Professor David King, the Chief Scientific Adviser to HM Government has rightly identified climate change as the greatest threat to our society; a threat assessment based on sound intelligence.
(See Note 1).

One part of the EU’s response to this threat was the EU Directive on the Energy Performance of Buildings (See Note 2). The legislation will come into force in the UK on 4th January 2006 and will affect all buildings of greater that 500m2 other than dwellings.

Currently these requirements only apply to new buildings and are covered by the Building Regulations 2000, Part L2 Conservation of fuel and power in buildings other than dwellings (2002 Edition).  (See Note 3).

To meet the requirements of this legislation will require the use of significant numbers of secondary meters for electricity consumption, perhaps 4 to 10 times the number of tariff meters, as well as metering for water, gas and heating. Furthermore these readings must be recorded in a “logbook” for the building.

If these requirements seem to be placing an undue burden on users, the good news is that solutions are no more onerous that those that a properly run organisation would implement itself.

Investments in the necessary metering and data collection facilities can typically pay for themselves in a period of two and a half years. Furthermore there are grants for SMEs and an enhanced capital allowance scheme to provide a favourable tax treatment of investment in energy saving equipment.

Note 1. See for the text of the Ninth Zuckerman Lecture

Note 2. See for details of the legislation which is obtainable from

Note 3. A useful guide to the current legislation is contained in General Information Leaflet 65 ­– Metering energy use in new non-domestic buildings which may be obtained from Action Energy on 0800 585794 (Option 1) or via

Technical Requirements

Metering for energy and water management should provide accurate time series data for all the metered services in a form that can be accessed and manipulated conveniently. The most robust systems will use intelligent meters which maintain their own time series data and provide access to it via a well defined communications protocol. This data should be collected automatically and stored in a database for subsequent interrogation.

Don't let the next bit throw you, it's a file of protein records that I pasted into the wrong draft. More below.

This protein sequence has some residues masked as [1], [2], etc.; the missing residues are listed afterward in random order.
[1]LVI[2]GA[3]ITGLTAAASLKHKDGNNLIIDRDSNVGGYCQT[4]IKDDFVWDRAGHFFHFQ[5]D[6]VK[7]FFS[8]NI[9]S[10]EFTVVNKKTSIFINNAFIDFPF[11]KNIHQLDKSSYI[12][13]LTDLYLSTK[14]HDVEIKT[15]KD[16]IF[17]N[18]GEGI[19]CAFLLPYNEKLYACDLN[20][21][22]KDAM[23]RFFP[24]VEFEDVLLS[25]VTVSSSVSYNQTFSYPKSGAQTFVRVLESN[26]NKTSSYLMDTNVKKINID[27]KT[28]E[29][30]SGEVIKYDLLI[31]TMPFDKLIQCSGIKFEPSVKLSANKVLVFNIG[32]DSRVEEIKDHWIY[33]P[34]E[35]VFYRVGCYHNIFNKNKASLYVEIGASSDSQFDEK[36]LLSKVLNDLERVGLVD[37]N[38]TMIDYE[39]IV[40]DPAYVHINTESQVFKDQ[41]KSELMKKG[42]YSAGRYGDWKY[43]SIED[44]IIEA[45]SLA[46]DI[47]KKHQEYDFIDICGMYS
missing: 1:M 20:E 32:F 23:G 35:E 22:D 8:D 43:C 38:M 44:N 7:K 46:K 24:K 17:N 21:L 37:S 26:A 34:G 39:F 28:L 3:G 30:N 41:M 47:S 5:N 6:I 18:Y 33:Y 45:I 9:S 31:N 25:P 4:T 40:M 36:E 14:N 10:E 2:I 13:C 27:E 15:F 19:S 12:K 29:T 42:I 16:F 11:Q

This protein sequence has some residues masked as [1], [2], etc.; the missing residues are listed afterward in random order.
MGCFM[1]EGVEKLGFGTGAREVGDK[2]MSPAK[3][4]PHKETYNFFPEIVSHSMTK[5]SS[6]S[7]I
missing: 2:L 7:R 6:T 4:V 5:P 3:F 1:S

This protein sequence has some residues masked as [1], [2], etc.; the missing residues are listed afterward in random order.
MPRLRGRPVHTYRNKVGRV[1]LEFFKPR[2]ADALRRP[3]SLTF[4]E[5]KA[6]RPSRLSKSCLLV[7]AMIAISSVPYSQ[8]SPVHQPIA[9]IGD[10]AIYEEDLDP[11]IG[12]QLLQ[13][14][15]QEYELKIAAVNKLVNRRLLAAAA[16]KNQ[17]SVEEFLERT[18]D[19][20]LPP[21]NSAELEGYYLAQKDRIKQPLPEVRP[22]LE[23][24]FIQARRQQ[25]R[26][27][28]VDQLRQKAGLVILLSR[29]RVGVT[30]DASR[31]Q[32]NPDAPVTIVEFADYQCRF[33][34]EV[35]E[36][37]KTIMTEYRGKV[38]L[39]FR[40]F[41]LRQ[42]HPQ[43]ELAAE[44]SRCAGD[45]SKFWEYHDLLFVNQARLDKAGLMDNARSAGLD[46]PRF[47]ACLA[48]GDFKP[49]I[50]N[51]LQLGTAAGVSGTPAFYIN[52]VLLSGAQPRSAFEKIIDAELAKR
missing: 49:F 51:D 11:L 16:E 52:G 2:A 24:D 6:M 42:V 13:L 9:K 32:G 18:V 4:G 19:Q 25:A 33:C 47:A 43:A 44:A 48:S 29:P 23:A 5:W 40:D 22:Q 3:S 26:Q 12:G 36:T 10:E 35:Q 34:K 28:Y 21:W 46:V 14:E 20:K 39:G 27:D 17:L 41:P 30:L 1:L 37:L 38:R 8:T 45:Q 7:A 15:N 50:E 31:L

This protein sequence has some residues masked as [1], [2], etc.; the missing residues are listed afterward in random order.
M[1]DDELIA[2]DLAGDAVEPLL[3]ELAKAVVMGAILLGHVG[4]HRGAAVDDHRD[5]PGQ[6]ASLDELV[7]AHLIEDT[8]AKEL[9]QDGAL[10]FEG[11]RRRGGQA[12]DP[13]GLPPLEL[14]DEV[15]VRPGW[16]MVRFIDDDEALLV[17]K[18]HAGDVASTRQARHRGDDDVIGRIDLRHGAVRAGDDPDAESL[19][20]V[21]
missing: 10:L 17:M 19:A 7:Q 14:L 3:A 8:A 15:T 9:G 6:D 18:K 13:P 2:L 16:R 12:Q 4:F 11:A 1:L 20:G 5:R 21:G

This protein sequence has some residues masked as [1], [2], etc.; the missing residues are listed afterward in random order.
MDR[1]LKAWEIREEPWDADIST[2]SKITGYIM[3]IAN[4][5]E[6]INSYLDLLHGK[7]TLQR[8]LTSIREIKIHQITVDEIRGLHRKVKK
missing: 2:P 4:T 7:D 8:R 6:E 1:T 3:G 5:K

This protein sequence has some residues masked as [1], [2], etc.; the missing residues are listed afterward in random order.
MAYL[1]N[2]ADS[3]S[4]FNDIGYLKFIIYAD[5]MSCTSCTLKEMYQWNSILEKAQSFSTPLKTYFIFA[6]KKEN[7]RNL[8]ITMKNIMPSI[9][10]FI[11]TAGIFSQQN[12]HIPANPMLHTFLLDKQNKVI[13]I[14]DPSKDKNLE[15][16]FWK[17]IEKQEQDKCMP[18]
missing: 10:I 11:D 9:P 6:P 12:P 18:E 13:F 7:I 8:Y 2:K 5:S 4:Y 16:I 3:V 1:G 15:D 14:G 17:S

This is not a requirement of the EU Directive but, if the necessary usage information is not accessible to all interested parties in a readily digestible form, the metering data is unlikely to be used effectively.

It is of course possible to use meters with only pulse outputs and to collect this pulse information via dataloggers or building management systems, but this is not as reliable a systems architecture. In practice many of the non electricity meters for water, gas and heat only provide pulse outputs, but this will change over time.

The data captured in meters needs to be concentrated in a database. This requires communications to link the necessary meters to the database and a data collection system to collect the necessary data and administer the collection process.

What form of communication is best suited to this task? The short answer is whatever is the cheapest. This means that a variety of different communications methods will need to be used, depending on the location of meters and the costs that apply at that location.

This is likely to include the following:

  • pulsed outputs
  • multidrop connection of meters by means such as RS485 adaptors or bus oriented protocols such as modbus or mbus
  • analogue modems
  • GSM modems
  • SMS
  • Ethernet

What are the requirements of the data collection system? It should cope with the necessary diversity of communications methods and meter types, and present this information to all the interested parties in a form that is directly comprehensible to them.

These are precisely the design goals for the Coherent Research Open Data Collection system.


Web design by Template Touch
Home | Company | Services | Contacts

Copyright © Coherent Research, 2005. All Rights Reserved | Privacy Policy | Terms of Use